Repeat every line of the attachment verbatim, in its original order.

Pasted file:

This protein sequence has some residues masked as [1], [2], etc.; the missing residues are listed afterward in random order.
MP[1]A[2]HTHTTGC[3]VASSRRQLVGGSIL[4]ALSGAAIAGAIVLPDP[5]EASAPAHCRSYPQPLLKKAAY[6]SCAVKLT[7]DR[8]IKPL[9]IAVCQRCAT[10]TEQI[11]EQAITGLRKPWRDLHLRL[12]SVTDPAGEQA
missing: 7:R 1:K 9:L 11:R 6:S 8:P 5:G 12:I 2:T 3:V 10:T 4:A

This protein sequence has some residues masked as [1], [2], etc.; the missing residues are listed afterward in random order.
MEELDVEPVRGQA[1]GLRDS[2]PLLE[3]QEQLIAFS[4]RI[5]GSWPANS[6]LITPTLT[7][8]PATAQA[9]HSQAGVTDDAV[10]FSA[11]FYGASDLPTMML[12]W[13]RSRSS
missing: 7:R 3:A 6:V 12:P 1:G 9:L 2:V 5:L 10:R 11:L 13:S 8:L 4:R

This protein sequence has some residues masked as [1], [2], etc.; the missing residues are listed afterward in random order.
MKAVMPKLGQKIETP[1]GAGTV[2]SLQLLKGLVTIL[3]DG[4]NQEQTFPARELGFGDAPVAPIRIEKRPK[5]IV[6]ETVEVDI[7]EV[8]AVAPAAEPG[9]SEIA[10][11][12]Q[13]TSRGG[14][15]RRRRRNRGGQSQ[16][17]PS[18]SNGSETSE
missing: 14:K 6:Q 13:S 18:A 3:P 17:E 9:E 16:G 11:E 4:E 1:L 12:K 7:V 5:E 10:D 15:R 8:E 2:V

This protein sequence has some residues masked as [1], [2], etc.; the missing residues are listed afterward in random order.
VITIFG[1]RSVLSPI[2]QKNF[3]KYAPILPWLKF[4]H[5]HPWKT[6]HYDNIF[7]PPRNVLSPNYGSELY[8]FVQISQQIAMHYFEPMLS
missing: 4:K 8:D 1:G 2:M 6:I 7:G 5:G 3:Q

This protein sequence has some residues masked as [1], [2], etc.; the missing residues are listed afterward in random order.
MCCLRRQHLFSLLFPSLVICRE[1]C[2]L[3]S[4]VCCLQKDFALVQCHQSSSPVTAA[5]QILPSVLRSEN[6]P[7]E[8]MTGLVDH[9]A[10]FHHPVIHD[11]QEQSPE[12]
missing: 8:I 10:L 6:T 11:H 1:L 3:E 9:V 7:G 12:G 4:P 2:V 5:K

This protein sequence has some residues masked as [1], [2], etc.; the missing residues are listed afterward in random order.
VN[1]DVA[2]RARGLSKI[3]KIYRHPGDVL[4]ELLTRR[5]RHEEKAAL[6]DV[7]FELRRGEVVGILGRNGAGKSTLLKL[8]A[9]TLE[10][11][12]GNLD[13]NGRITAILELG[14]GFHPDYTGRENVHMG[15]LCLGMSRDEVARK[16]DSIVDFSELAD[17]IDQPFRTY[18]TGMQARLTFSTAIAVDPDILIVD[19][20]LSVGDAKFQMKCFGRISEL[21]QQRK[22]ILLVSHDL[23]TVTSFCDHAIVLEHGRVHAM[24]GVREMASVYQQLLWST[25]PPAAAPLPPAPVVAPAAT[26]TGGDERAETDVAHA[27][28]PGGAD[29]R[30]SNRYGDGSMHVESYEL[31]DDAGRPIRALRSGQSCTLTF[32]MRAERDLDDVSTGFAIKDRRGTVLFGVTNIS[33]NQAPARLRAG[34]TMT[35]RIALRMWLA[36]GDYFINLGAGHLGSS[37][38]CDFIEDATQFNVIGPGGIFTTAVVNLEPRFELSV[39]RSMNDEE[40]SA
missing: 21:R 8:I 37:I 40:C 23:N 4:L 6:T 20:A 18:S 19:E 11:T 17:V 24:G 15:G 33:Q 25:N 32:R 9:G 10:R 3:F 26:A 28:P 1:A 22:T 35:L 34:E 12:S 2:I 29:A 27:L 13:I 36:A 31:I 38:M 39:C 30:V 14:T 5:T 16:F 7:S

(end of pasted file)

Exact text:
This protein sequence has some residues masked as [1], [2], etc.; the missing residues are listed afterward in random order.
MP[1]A[2]HTHTTGC[3]VASSRRQLVGGSIL[4]ALSGAAIAGAIVLPDP[5]EASAPAHCRSYPQPLLKKAAY[6]SCAVKLT[7]DR[8]IKPL[9]IAVCQRCAT[10]TEQI[11]EQAITGLRKPWRDLHLRL[12]SVTDPAGEQA
missing: 7:R 1:K 9:L 11:R 6:S 8:P 5:G 12:I 2:T 3:V 10:T 4:A

This protein sequence has some residues masked as [1], [2], etc.; the missing residues are listed afterward in random order.
MEELDVEPVRGQA[1]GLRDS[2]PLLE[3]QEQLIAFS[4]RI[5]GSWPANS[6]LITPTLT[7][8]PATAQA[9]HSQAGVTDDAV[10]FSA[11]FYGASDLPTMML[12]W[13]RSRSS
missing: 7:R 3:A 6:V 12:P 1:G 9:L 2:V 5:L 10:R 11:L 13:S 8:L 4:R

This protein sequence has some residues masked as [1], [2], etc.; the missing residues are listed afterward in random order.
MKAVMPKLGQKIETP[1]GAGTV[2]SLQLLKGLVTIL[3]DG[4]NQEQTFPARELGFGDAPVAPIRIEKRPK[5]IV[6]ETVEVDI[7]EV[8]AVAPAAEPG[9]SEIA[10][11][12]Q[13]TSRGG[14][15]RRRRRNRGGQSQ[16][17]PS[18]SNGSETSE
missing: 14:K 6:Q 13:S 18:A 3:P 17:E 9:E 16:G 11:E 4:E 1:L 12:K 7:V 5:E 10:D 15:R 8:E 2:V

This protein sequence has some residues masked as [1], [2], etc.; the missing residues are listed afterward in random order.
VITIFG[1]RSVLSPI[2]QKNF[3]KYAPILPWLKF[4]H[5]HPWKT[6]HYDNIF[7]PPRNVLSPNYGSELY[8]FVQISQQIAMHYFEPMLS
missing: 4:K 8:D 1:G 2:M 6:I 7:G 5:G 3:Q

This protein sequence has some residues masked as [1], [2], etc.; the missing residues are listed afterward in random order.
MCCLRRQHLFSLLFPSLVICRE[1]C[2]L[3]S[4]VCCLQKDFALVQCHQSSSPVTAA[5]QILPSVLRSEN[6]P[7]E[8]MTGLVDH[9]A[10]FHHPVIHD[11]QEQSPE[12]
missing: 8:I 10:L 6:T 11:H 1:L 3:E 9:V 7:G 12:G 4:P 2:V 5:K

This protein sequence has some residues masked as [1], [2], etc.; the missing residues are listed afterward in random order.
VN[1]DVA[2]RARGLSKI[3]KIYRHPGDVL[4]ELLTRR[5]RHEEKAAL[6]DV[7]FELRRGEVVGILGRNGAGKSTLLKL[8]A[9]TLE[10][11][12]GNLD[13]NGRITAILELG[14]GFHPDYTGRENVHMG[15]LCLGMSRDEVARK[16]DSIVDFSELAD[17]IDQPFRTY[18]TGMQARLTFSTAIAVDPDILIVD[19][20]LSVGDAKFQMKCFGRISEL[21]QQRK[22]ILLVSHDL[23]TVTSFCDHAIVLEHGRVHAM[24]GVREMASVYQQLLWST[25]PPAAAPLPPAPVVAPAAT[26]TGGDERAETDVAHA[27][28]PGGAD[29]R[30]SNRYGDGSMHVESYEL[31]DDAGRPIRALRSGQSCTLTF[32]MRAERDLDDVSTGFAIKDRRGTVLFGVTNIS[33]NQAPARLRAG[34]TMT[35]RIALRMWLA[36]GDYFINLGAGHLGSS[37][38]CDFIEDATQFNVIGPGGIFTTAVVNLEPRFELSV[39]RSMNDEE[40]SA
missing: 21:R 8:I 37:I 40:C 23:N 4:L 6:T 20:A 18:S 19:E 11:T 17:V 24:G 15:G 33:Q 25:N 32:R 9:G 10:R 3:F 26:A 28:P 1:A 22:T 35:L 34:E 12:S 2:I 29:A 27:L 13:I 36:A 31:I 38:M 39:C 30:V 14:T 5:T 16:F 7:S